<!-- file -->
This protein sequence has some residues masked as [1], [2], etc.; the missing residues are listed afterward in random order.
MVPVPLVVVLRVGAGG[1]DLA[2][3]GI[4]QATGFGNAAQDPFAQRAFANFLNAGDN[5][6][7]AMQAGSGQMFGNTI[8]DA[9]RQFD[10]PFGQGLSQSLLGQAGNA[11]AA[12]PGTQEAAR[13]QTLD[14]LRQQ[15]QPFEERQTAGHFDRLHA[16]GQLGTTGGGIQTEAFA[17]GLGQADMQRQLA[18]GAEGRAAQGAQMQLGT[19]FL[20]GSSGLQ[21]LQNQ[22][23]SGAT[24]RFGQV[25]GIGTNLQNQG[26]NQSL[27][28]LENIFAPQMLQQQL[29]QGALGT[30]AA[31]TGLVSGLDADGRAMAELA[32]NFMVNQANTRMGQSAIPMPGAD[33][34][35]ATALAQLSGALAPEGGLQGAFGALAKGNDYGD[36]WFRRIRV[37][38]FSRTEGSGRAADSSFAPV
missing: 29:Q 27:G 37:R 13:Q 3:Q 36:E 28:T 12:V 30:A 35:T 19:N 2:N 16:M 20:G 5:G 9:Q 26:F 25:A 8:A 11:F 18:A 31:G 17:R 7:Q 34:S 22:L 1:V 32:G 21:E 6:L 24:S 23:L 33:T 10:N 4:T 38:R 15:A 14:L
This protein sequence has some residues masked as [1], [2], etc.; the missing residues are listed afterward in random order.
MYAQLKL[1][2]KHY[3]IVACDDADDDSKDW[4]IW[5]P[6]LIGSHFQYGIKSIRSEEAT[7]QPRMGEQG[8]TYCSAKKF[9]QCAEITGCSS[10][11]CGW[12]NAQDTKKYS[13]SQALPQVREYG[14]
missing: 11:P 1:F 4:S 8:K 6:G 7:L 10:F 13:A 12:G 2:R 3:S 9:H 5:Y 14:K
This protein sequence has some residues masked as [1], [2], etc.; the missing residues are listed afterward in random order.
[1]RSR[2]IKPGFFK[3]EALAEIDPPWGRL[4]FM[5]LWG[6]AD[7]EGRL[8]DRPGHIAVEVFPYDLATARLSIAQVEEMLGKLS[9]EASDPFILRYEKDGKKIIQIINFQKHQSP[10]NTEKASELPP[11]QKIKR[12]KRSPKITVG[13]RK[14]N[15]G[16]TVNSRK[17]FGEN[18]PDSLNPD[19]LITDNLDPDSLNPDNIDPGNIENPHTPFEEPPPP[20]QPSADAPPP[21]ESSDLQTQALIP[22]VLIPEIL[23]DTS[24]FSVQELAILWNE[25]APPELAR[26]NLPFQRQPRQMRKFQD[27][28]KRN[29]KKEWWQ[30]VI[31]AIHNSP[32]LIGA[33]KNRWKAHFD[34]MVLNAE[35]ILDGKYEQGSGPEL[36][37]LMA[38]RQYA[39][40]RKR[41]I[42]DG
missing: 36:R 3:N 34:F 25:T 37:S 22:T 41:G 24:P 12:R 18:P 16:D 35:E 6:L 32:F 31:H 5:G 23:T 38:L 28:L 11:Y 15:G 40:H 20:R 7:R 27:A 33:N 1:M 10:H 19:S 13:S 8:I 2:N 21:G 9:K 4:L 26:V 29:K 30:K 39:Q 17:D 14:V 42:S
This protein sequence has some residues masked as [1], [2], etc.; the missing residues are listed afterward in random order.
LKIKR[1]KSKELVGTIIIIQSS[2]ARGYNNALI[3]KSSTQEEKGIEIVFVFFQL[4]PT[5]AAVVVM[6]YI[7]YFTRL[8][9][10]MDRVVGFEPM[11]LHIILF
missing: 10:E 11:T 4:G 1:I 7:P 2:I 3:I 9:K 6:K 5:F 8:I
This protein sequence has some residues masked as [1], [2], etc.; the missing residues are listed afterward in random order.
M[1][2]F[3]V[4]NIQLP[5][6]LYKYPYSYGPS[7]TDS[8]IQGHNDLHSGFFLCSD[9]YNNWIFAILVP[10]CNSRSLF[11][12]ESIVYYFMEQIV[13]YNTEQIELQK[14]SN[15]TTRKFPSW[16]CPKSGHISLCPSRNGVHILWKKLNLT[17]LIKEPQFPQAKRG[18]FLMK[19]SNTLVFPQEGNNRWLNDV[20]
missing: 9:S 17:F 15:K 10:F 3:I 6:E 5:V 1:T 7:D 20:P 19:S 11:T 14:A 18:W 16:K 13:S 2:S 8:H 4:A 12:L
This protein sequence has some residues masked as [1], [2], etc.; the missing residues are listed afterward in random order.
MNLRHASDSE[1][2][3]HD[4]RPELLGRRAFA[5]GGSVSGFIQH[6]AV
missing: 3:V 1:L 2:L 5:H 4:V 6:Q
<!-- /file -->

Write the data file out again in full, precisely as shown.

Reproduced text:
This protein sequence has some residues masked as [1], [2], etc.; the missing residues are listed afterward in random order.
MVPVPLVVVLRVGAGG[1]DLA[2][3]GI[4]QATGFGNAAQDPFAQRAFANFLNAGDN[5][6][7]AMQAGSGQMFGNTI[8]DA[9]RQFD[10]PFGQGLSQSLLGQAGNA[11]AA[12]PGTQEAAR[13]QTLD[14]LRQQ[15]QPFEERQTAGHFDRLHA[16]GQLGTTGGGIQTEAFA[17]GLGQADMQRQLA[18]GAEGRAAQGAQMQLGT[19]FL[20]GSSGLQ[21]LQNQ[22][23]SGAT[24]RFGQV[25]GIGTNLQNQG[26]NQSL[27][28]LENIFAPQMLQQQL[29]QGALGT[30]AA[31]TGLVSGLDADGRAMAELA[32]NFMVNQANTRMGQSAIPMPGAD[33][34][35]ATALAQLSGALAPEGGLQGAFGALAKGNDYGD[36]WFRRIRV[37][38]FSRTEGSGRAADSSFAPV
missing: 29:Q 27:G 37:R 13:Q 3:Q 36:E 28:T 12:V 30:A 35:T 19:N 2:N 16:M 20:G 5:G 9:Q 26:F 25:A 8:A 11:F 18:A 31:G 17:R 7:Q 34:S 22:L 1:V 32:G 21:E 6:L 24:S 23:L 33:T 10:N 4:T 38:R 15:A 14:L
This protein sequence has some residues masked as [1], [2], etc.; the missing residues are listed afterward in random order.
MYAQLKL[1][2]KHY[3]IVACDDADDDSKDW[4]IW[5]P[6]LIGSHFQYGIKSIRSEEAT[7]QPRMGEQG[8]TYCSAKKF[9]QCAEITGCSS[10][11]CGW[12]NAQDTKKYS[13]SQALPQVREYG[14]
missing: 11:P 1:F 4:S 8:K 6:G 7:L 10:F 13:A 12:G 2:R 3:S 9:H 5:Y 14:K
This protein sequence has some residues masked as [1], [2], etc.; the missing residues are listed afterward in random order.
[1]RSR[2]IKPGFFK[3]EALAEIDPPWGRL[4]FM[5]LWG[6]AD[7]EGRL[8]DRPGHIAVEVFPYDLATARLSIAQVEEMLGKLS[9]EASDPFILRYEKDGKKIIQIINFQKHQSP[10]NTEKASELPP[11]QKIKR[12]KRSPKITVG[13]RK[14]N[15]G[16]TVNSRK[17]FGEN[18]PDSLNPD[19]LITDNLDPDSLNPDNIDPGNIENPHTPFEEPPPP[20]QPSADAPPP[21]ESSDLQTQALIP[22]VLIPEIL[23]DTS[24]FSVQELAILWNE[25]APPELAR[26]NLPFQRQPRQMRKFQD[27][28]KRN[29]KKEWWQ[30]VI[31]AIHNSP[32]LIGA[33]KNRWKAHFD[34]MVLNAE[35]ILDGKYEQGSGPEL[36][37]LMA[38]RQYA[39][40]RKR[41]I[42]DG
missing: 36:R 3:N 34:F 25:T 37:S 22:T 41:G 24:P 12:R 18:P 16:D 35:E 6:L 32:F 31:H 5:G 23:T 38:L 28:L 11:Y 15:G 40:H 20:R 7:R 27:A 33:N 1:M 10:H 19:S 13:S 8:I 2:N 21:G 9:K 4:L 26:V 29:K 30:K 39:Q 17:D 14:V 42:S
This protein sequence has some residues masked as [1], [2], etc.; the missing residues are listed afterward in random order.
LKIKR[1]KSKELVGTIIIIQSS[2]ARGYNNALI[3]KSSTQEEKGIEIVFVFFQL[4]PT[5]AAVVVM[6]YI[7]YFTRL[8][9][10]MDRVVGFEPM[11]LHIILF
missing: 10:E 11:T 4:G 1:I 7:P 2:I 3:I 9:K 6:K 5:F 8:I
This protein sequence has some residues masked as [1], [2], etc.; the missing residues are listed afterward in random order.
M[1][2]F[3]V[4]NIQLP[5][6]LYKYPYSYGPS[7]TDS[8]IQGHNDLHSGFFLCSD[9]YNNWIFAILVP[10]CNSRSLF[11][12]ESIVYYFMEQIV[13]YNTEQIELQK[14]SN[15]TTRKFPSW[16]CPKSGHISLCPSRNGVHILWKKLNLT[17]LIKEPQFPQAKRG[18]FLMK[19]SNTLVFPQEGNNRWLNDV[20]
missing: 9:S 17:F 15:K 10:F 3:I 6:E 5:V 1:T 7:D 20:P 19:S 11:T 14:A 18:W 16:K 13:S 2:S 8:H 4:A 12:L
This protein sequence has some residues masked as [1], [2], etc.; the missing residues are listed afterward in random order.
MNLRHASDSE[1][2][3]HD[4]RPELLGRRAFA[5]GGSVSGFIQH[6]AV
missing: 3:V 1:L 2:L 5:H 4:V 6:Q